Extras Review: Exclusive to the HD DVD is the In-Movie Experience, which includes bits of trivia and picture-in-picture comments from the cast and crew. It tends to be a little spotty and feels like there are sometimes long gaps. There is also the option to interrupt the viewing at 28 "focus points" that take to brief featurettes of one to three minutes in length. These focus points can also be watched from the menu individually, or through a "Play All" button. They cover such matters as Rupert Grint's habit of cracking up on set to design of the fireworks sequence of the Weasley twins.

Trailing Tonks (19m:02s) follows actress Natalia Tena, who plays Nymphadora Tonks, as she tours the sets and behind-the-scenes facilities. She's obviously having fun and that helps make this enjoyable if a bit light on substance. Harry Potter: The Magic of Editing (5m:20s) emphasizes the effects of music and sound effects to getting the right selection to get the proper effect. That's followed by an exercise allowing the viewer to assemble a short scene and assign one of three musical scores and a choice of sound effects, which provide very different results. A selection of nine additional scenes offers some of the missing character moments, with emphasis given to Emma Thompson's portrayal of hapless Sybil Trelawney; the highlight of these is a deliriously funny slapstick sequence as she listens to Umbridge's welcome speech. It would have been far too distracting in the finished film, but it offers a great look at Thompson's comic skills.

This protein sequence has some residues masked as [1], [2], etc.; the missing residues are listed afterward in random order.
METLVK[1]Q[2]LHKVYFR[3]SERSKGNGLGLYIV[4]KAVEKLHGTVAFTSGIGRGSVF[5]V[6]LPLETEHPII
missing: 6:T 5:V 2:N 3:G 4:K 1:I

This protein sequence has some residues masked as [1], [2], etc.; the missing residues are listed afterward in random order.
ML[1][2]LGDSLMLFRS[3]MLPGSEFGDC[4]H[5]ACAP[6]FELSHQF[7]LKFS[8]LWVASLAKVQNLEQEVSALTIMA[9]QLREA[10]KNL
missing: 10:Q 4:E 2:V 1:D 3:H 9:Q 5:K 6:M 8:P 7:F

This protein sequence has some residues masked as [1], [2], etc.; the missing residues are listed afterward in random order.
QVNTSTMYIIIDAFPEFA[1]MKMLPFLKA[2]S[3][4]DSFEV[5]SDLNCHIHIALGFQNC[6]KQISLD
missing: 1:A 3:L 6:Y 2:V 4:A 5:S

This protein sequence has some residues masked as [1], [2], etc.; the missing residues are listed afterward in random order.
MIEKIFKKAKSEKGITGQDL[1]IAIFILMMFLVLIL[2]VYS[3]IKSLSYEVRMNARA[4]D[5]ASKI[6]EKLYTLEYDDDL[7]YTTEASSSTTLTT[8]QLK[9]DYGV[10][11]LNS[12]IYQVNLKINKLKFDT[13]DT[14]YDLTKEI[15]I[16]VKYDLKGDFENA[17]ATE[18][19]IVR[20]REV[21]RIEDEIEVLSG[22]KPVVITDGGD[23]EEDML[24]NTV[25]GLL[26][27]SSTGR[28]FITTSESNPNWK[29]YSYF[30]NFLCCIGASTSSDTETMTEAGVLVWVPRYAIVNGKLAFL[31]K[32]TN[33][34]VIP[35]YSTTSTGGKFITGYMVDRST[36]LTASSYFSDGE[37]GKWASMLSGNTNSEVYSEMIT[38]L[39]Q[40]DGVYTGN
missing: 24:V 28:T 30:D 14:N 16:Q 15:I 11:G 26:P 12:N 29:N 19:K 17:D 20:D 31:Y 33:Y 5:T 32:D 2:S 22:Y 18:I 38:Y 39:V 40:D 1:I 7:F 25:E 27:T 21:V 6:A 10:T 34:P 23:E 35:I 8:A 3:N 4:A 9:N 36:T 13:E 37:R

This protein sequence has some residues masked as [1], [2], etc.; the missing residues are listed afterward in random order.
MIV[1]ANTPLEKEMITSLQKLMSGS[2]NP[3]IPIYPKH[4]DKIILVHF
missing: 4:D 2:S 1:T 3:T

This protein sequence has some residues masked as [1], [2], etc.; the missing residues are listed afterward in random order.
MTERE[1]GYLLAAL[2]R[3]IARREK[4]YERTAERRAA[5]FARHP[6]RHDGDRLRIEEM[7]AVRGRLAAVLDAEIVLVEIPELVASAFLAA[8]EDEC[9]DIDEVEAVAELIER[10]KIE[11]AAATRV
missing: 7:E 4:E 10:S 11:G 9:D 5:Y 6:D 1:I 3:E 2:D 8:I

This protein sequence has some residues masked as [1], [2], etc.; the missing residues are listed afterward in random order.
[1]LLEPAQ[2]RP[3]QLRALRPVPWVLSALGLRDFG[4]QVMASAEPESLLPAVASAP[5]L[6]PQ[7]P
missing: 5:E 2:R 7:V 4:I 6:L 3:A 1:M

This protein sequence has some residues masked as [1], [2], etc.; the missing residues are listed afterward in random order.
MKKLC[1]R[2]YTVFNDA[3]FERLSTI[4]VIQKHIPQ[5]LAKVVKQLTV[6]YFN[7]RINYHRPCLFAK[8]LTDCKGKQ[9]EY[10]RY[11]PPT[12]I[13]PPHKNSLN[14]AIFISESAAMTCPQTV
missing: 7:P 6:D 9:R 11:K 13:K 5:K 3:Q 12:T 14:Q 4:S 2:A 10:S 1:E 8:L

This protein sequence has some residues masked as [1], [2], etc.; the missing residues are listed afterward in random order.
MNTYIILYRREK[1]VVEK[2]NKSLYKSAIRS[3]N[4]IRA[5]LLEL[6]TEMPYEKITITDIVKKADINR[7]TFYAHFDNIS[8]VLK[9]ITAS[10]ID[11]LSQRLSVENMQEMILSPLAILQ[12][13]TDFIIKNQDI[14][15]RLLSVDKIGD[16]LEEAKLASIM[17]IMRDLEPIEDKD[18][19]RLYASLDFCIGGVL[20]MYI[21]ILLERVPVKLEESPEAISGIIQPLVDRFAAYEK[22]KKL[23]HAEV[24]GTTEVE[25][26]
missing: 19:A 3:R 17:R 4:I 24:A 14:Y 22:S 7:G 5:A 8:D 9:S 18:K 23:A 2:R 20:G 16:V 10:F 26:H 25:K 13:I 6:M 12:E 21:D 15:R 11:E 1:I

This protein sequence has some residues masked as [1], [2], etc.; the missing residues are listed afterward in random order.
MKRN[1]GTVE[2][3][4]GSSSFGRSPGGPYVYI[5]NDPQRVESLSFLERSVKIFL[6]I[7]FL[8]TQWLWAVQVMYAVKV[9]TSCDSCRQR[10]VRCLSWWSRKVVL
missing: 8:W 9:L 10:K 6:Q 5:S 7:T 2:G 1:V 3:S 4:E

The package is wrapped up with three "web-enabled extras." These include the ability to select your favorite scenes, rearrange them and share them with others. Once the HD DVD is actually released, there will be an option for a "live community screening" that allows you to watch it in tandem with others owning the disc, with chat options. We weren't able to properly evaluate this feature at press time since the disc hasn't streeted yet, but it certainly opens up some intriguing possibilities for the future. And of course, there are the usual ringtones and screensavers to download.

Extras Grade: B+

Final Comments

Darker than the previous entries, this fifth picture in the series is quite solid and offers a streamlined version of the story with excellent production values as usual. Some interesting extras are provided, and the transfer is quite good.

Mark Zimmer 2007-12-11